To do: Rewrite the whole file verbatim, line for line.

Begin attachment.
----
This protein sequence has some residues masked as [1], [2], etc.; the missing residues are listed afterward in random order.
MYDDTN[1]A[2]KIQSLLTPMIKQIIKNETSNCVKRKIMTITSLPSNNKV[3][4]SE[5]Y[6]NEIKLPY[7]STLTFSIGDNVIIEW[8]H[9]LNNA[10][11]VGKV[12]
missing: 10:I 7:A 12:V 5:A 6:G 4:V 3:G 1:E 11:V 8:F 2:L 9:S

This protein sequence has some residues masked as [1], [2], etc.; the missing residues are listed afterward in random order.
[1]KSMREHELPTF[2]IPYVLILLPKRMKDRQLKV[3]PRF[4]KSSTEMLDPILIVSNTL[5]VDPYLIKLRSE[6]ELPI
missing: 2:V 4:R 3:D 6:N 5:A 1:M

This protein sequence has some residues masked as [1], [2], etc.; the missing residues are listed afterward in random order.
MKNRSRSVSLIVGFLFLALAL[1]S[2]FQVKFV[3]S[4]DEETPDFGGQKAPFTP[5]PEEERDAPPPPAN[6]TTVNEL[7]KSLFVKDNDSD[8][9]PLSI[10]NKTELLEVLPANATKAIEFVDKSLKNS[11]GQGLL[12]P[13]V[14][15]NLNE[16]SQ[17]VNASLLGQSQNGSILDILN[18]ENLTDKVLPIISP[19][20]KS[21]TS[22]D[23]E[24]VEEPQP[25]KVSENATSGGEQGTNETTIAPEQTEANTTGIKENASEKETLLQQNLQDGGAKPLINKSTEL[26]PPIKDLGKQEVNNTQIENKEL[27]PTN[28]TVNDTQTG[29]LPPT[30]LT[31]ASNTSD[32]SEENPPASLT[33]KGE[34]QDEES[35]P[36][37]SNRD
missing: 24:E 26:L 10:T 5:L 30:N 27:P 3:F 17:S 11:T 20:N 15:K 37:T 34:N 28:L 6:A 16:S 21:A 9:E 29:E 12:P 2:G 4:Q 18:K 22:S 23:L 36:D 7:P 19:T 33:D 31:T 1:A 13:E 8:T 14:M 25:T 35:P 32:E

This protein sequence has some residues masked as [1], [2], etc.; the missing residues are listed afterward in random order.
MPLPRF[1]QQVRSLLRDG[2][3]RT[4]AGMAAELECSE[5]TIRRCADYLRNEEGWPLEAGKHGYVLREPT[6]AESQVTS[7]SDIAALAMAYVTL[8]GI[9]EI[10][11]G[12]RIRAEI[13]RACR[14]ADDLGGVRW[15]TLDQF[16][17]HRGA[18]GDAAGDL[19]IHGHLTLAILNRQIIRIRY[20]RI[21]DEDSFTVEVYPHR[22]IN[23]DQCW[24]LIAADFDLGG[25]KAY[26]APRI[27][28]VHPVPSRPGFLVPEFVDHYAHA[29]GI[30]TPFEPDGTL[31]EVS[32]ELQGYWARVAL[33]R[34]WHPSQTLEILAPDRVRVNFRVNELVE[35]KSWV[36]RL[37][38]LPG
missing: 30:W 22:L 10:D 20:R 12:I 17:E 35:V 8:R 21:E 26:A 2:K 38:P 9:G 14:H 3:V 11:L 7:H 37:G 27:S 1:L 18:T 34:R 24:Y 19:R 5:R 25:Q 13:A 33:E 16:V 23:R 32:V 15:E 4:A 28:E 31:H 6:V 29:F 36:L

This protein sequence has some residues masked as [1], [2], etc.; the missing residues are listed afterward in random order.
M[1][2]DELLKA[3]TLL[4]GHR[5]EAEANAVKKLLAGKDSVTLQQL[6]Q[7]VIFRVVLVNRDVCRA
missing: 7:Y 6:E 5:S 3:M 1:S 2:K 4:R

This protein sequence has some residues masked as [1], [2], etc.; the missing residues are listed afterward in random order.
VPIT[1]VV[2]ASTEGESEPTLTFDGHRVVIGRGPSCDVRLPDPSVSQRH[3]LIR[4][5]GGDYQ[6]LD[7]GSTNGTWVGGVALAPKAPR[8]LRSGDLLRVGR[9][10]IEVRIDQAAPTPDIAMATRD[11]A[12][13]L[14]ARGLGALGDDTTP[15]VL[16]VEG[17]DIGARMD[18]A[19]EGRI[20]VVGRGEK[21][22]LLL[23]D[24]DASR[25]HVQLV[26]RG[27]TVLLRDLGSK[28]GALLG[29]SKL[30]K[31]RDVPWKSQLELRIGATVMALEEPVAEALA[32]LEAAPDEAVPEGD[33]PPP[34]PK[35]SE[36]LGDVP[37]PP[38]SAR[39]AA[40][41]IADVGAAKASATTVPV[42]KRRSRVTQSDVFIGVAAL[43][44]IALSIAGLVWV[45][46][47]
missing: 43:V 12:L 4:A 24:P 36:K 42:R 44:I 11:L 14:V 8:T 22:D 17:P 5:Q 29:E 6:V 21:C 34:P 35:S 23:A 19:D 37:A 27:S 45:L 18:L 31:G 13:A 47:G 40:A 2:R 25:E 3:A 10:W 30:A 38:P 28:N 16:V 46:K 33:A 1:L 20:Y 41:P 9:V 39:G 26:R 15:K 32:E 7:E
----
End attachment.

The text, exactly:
This protein sequence has some residues masked as [1], [2], etc.; the missing residues are listed afterward in random order.
MYDDTN[1]A[2]KIQSLLTPMIKQIIKNETSNCVKRKIMTITSLPSNNKV[3][4]SE[5]Y[6]NEIKLPY[7]STLTFSIGDNVIIEW[8]H[9]LNNA[10][11]VGKV[12]
missing: 10:I 7:A 12:V 5:A 6:G 4:V 3:G 1:E 11:V 8:F 2:L 9:S

This protein sequence has some residues masked as [1], [2], etc.; the missing residues are listed afterward in random order.
[1]KSMREHELPTF[2]IPYVLILLPKRMKDRQLKV[3]PRF[4]KSSTEMLDPILIVSNTL[5]VDPYLIKLRSE[6]ELPI
missing: 2:V 4:R 3:D 6:N 5:A 1:M

This protein sequence has some residues masked as [1], [2], etc.; the missing residues are listed afterward in random order.
MKNRSRSVSLIVGFLFLALAL[1]S[2]FQVKFV[3]S[4]DEETPDFGGQKAPFTP[5]PEEERDAPPPPAN[6]TTVNEL[7]KSLFVKDNDSD[8][9]PLSI[10]NKTELLEVLPANATKAIEFVDKSLKNS[11]GQGLL[12]P[13]V[14][15]NLNE[16]SQ[17]VNASLLGQSQNGSILDILN[18]ENLTDKVLPIISP[19][20]KS[21]TS[22]D[23]E[24]VEEPQP[25]KVSENATSGGEQGTNETTIAPEQTEANTTGIKENASEKETLLQQNLQDGGAKPLINKSTEL[26]PPIKDLGKQEVNNTQIENKEL[27]PTN[28]TVNDTQTG[29]LPPT[30]LT[31]ASNTSD[32]SEENPPASLT[33]KGE[34]QDEES[35]P[36][37]SNRD
missing: 24:E 26:L 10:T 5:L 30:N 27:P 3:F 17:S 11:T 20:N 15:K 37:T 34:N 28:L 6:A 16:S 21:A 9:E 29:E 12:P 2:G 4:Q 18:K 22:S 23:L 36:D 7:P 19:T 33:D 31:T 1:A 13:E 8:T 14:M 25:T 35:P 32:E

This protein sequence has some residues masked as [1], [2], etc.; the missing residues are listed afterward in random order.
MPLPRF[1]QQVRSLLRDG[2][3]RT[4]AGMAAELECSE[5]TIRRCADYLRNEEGWPLEAGKHGYVLREPT[6]AESQVTS[7]SDIAALAMAYVTL[8]GI[9]EI[10][11]G[12]RIRAEI[13]RACR[14]ADDLGGVRW[15]TLDQF[16][17]HRGA[18]GDAAGDL[19]IHGHLTLAILNRQIIRIRY[20]RI[21]DEDSFTVEVYPHR[22]IN[23]DQCW[24]LIAADFDLGG[25]KAY[26]APRI[27][28]VHPVPSRPGFLVPEFVDHYAHA[29]GI[30]TPFEPDGTL[31]EVS[32]ELQGYWARVAL[33]R[34]WHPSQTLEILAPDRVRVNFRVNELVE[35]KSWV[36]RL[37][38]LPG
missing: 30:W 22:L 10:D 20:R 12:I 17:E 35:V 8:R 21:E 26:A 2:K 38:P 9:G 14:H 3:V 11:L 7:H 37:G 27:S 1:L 18:T 34:R 24:Y 19:R 5:R 25:Q 13:A 33:E 16:V 23:R 32:V 15:E 4:A 28:E 31:H 6:V 29:F 36:L

This protein sequence has some residues masked as [1], [2], etc.; the missing residues are listed afterward in random order.
M[1][2]DELLKA[3]TLL[4]GHR[5]EAEANAVKKLLAGKDSVTLQQL[6]Q[7]VIFRVVLVNRDVCRA
missing: 7:Y 6:E 5:S 3:M 1:S 2:K 4:R

This protein sequence has some residues masked as [1], [2], etc.; the missing residues are listed afterward in random order.
VPIT[1]VV[2]ASTEGESEPTLTFDGHRVVIGRGPSCDVRLPDPSVSQRH[3]LIR[4][5]GGDYQ[6]LD[7]GSTNGTWVGGVALAPKAPR[8]LRSGDLLRVGR[9][10]IEVRIDQAAPTPDIAMATRD[11]A[12][13]L[14]ARGLGALGDDTTP[15]VL[16]VEG[17]DIGARMD[18]A[19]EGRI[20]VVGRGEK[21][22]LLL[23]D[24]DASR[25]HVQLV[26]RG[27]TVLLRDLGSK[28]GALLG[29]SKL[30]K[31]RDVPWKSQLELRIGATVMALEEPVAEALA[32]LEAAPDEAVPEGD[33]PPP[34]PK[35]SE[36]LGDVP[37]PP[38]SAR[39]AA[40][41]IADVGAAKASATTVPV[42]KRRSRVTQSDVFIGVAAL[43][44]IALSIAGLVWV[45][46][47]
missing: 43:V 12:L 4:A 24:P 36:K 42:R 44:I 11:L 14:V 8:T 22:D 17:P 5:Q 29:E 6:V 21:C 34:P 35:S 23:A 19:D 37:A 27:S 45:L 18:L 31:G 13:A 47:G 40:A 2:R 25:E 3:A 10:W 30:A 38:P 28:N 16:V 46:K 33:A 1:L 20:Y 41:P 9:V 39:G 26:R 15:K 32:E 7:E